Sen Sen

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Friendship arises from tragedy in Bon Am’s quaint drama.

 

“My time is coming up upon me. And I don’t know what to tell you for your future.”

 

Sen Sen is named for Sen, a young boy living with his mother. His brother has recently passed away, and he spends his time away from home, on his brother’s phone, going through his files in order to understand him. He sees that his brother had subscribed to a video channel of an older woman named Lili, who is documenting her life in a live stream. Lili is something of an internet celebrity, known for her jovial attitude and love for life. Sen starts to find solace in the stream, and the two accidentally meet in a comic book store Sen frequents, and where Lili places her own self-drawn manga into the shelves.
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It might be a touch evident by now that Sen Sen’s plot doesn’t really kick in for a good half an hour, and even then it’s sort of a non-story. The two naturally become quite close, with one filling a particular role the other might be missing in their life. At its heart, this is a film about life in the vaguest sort of way: hell, Sen’s name (and the film’s title) is literally just the word life twice. It’s about two people at the extreme ends of their lives, who are dealing with death, or the inevitability of it. Lili copes with the cancer by pretending it doesn’t exist, and by living the best life she possibly can. Sen, on the other hand, sits in a KFC and wonders who his brother was taking selfies with.

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Coping with death is a universal theme and director Bon Am touches nicely upon it without it being too heavy-handed. Would Sen Sen work well if neither Lili had cancer nor Sen’s brother had passed away? Hard to tell, but these sorts of friendships in movies work best when there’s a lot of baggage. After all, storytelling is all about the arc, and both Sen and Lily have a lot to process emotionally at the film’s starting point. I won’t go too deep into whether or not they reach that point by the end, but what works is that the script doesn’t try too hard to force a happy ending, or an extremely satisfying one. It works more like real life that way, for better or worse.

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It’s a nice touch on the part of the filmmakers is that we don’t learn too much about the unnamed brother. It’s almost as if the script respects Sen and his mother’s privacy and never delves too much into their lives. This breaks a bit from the norm, as we expect in these sorts of stories for the audience to get emotionally invested in the character’s past and sympathise with them. Here, that doesn’t really happen. Instead, it’s like we join both Lili and Sen at the moment they get to know one another, and we’re along for the ride.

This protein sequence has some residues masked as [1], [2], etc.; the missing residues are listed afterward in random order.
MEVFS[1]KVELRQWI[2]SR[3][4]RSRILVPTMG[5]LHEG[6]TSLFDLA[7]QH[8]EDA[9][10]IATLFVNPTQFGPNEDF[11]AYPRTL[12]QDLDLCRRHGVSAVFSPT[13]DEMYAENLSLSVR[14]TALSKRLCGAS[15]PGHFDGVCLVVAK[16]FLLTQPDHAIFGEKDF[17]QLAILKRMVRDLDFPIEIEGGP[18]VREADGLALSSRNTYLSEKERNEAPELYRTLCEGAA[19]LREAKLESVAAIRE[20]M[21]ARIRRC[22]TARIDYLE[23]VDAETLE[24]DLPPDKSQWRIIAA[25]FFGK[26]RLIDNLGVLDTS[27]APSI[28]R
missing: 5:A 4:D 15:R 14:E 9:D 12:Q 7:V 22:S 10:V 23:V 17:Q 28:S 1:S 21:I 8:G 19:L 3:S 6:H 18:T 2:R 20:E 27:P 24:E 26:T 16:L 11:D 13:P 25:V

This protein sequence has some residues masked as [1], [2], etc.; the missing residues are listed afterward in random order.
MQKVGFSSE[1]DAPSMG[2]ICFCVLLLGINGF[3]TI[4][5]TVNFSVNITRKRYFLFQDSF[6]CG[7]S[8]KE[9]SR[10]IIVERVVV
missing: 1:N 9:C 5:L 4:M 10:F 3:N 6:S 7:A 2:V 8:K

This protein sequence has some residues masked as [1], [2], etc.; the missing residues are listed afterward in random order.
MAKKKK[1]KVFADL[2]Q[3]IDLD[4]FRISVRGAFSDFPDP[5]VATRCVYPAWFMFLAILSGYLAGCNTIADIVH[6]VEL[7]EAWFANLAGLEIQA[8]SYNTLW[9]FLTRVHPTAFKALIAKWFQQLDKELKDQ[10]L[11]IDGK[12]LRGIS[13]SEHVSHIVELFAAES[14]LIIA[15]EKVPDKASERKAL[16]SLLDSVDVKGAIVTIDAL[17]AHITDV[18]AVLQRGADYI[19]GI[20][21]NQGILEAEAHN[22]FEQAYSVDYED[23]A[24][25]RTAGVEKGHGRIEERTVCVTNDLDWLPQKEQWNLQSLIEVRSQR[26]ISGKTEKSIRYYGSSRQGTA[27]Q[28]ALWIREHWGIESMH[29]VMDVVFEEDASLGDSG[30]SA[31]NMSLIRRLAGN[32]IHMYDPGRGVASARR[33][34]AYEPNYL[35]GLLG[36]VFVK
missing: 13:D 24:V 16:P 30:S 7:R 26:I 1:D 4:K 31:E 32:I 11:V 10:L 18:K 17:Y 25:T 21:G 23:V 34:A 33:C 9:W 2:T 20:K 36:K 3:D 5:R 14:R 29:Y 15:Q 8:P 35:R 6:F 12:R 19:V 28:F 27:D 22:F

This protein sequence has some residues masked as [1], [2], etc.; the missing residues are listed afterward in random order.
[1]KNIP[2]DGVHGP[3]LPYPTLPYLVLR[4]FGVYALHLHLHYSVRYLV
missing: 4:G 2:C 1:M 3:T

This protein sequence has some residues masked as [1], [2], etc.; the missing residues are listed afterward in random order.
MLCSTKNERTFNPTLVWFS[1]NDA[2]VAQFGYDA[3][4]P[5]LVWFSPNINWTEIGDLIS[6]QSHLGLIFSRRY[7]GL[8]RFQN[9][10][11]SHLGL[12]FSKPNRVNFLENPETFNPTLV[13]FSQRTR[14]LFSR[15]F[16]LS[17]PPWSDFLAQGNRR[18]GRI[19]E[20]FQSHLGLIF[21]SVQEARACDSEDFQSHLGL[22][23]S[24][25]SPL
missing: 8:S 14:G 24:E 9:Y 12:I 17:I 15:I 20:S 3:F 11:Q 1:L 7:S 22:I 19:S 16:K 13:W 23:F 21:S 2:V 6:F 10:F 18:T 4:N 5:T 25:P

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Bon Am’s film doesn’t really have a tonne to say, but that’s not a problem. It doesn’t do a tonne of work trying to explore the relationships between mothers and their children, but it does offer two different perspectives: from Lili’s daughter – a successful shoe store owner who constantly frets over her mother and invites her to stay, and from Sen’s single mother, who works nights in a 24 hour convenience store. There’s no doubt the characters all clearly love each other, but something in Sen and Lili’s friendship seems to overpower that.

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Sen Sen
is hardly the most powerful film I’ve seen at the London East Asian Film Festival, and its quiet subtlety might not be its strongest asset. It’s actually been difficult to remember specific scenes from this, as none of it really leaves a huge impact. Instead, you remember how you felt during certain moments, which – sometimes – might be just as good as the moments themselves. That and the chemistry that the two leads share, which is understated in a very sly way. In the end, this is a sweet film that doesn’t overstay its welcome, but it might lack a bit of bite because of it.

 

Verdict: Not as touching as other films of its ilk, Sen Sen nevertheless is still a charming good time. 

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Overall entertainment: 7/10
Sex: This ain’t Harold and Maude/10
Violence: Kids getting hit by trucks
Feels: 7/10
Death: Always lingering somewhere
KFC: Come chomp your troubles away!


 

Sen Sen (2017)
Also known as: 生生
Mandarin

 

Director: Bon Am
Writer: Bon Am

 

 

CAST
Nina Paw – Lili
Wu Zhi-xuan – Sen
Yen Yi-wen
Tsai Hsuan-yen

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